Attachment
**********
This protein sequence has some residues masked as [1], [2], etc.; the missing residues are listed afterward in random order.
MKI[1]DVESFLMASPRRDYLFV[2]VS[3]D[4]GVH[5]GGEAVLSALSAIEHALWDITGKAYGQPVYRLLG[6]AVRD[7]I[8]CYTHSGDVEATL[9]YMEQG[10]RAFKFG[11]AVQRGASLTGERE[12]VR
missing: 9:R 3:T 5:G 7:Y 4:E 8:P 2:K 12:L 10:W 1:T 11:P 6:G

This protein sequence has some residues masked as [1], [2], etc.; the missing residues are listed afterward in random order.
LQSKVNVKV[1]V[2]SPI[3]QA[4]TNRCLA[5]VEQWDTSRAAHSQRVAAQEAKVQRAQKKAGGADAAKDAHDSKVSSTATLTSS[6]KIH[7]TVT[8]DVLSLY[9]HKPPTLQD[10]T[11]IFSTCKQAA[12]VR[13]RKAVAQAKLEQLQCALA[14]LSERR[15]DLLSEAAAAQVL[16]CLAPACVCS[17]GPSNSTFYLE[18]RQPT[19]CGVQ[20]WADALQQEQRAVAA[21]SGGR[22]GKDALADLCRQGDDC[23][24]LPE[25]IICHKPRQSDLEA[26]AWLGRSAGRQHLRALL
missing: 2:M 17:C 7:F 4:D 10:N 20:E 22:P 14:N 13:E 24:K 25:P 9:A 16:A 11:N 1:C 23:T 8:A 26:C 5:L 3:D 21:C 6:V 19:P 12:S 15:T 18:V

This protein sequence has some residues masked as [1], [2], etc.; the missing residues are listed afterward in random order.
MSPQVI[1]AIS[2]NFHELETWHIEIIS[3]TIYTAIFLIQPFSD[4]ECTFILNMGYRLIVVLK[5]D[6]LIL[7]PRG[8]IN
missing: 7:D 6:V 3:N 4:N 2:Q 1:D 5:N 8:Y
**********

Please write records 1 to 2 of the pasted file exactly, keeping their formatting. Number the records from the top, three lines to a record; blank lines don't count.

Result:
This protein sequence has some residues masked as [1], [2], etc.; the missing residues are listed afterward in random order.
MKI[1]DVESFLMASPRRDYLFV[2]VS[3]D[4]GVH[5]GGEAVLSALSAIEHALWDITGKAYGQPVYRLLG[6]AVRD[7]I[8]CYTHSGDVEATL[9]YMEQG[10]RAFKFG[11]AVQRGASLTGERE[12]VR
missing: 9:R 3:T 5:G 7:Y 4:E 8:P 2:K 12:L 10:W 1:T 11:P 6:G

This protein sequence has some residues masked as [1], [2], etc.; the missing residues are listed afterward in random order.
LQSKVNVKV[1]V[2]SPI[3]QA[4]TNRCLA[5]VEQWDTSRAAHSQRVAAQEAKVQRAQKKAGGADAAKDAHDSKVSSTATLTSS[6]KIH[7]TVT[8]DVLSLY[9]HKPPTLQD[10]T[11]IFSTCKQAA[12]VR[13]RKAVAQAKLEQLQCALA[14]LSERR[15]DLLSEAAAAQVL[16]CLAPACVCS[17]GPSNSTFYLE[18]RQPT[19]CGVQ[20]WADALQQEQRAVAA[21]SGGR[22]GKDALADLCRQGDDC[23][24]LPE[25]IICHKPRQSDLEA[26]AWLGRSAGRQHLRALL
missing: 2:M 17:C 7:F 4:D 10:N 20:E 22:P 14:N 13:E 24:K 25:P 9:A 16:A 11:N 1:C 23:T 8:A 26:C 5:L 3:D 21:C 6:V 19:P 12:S 15:T 18:V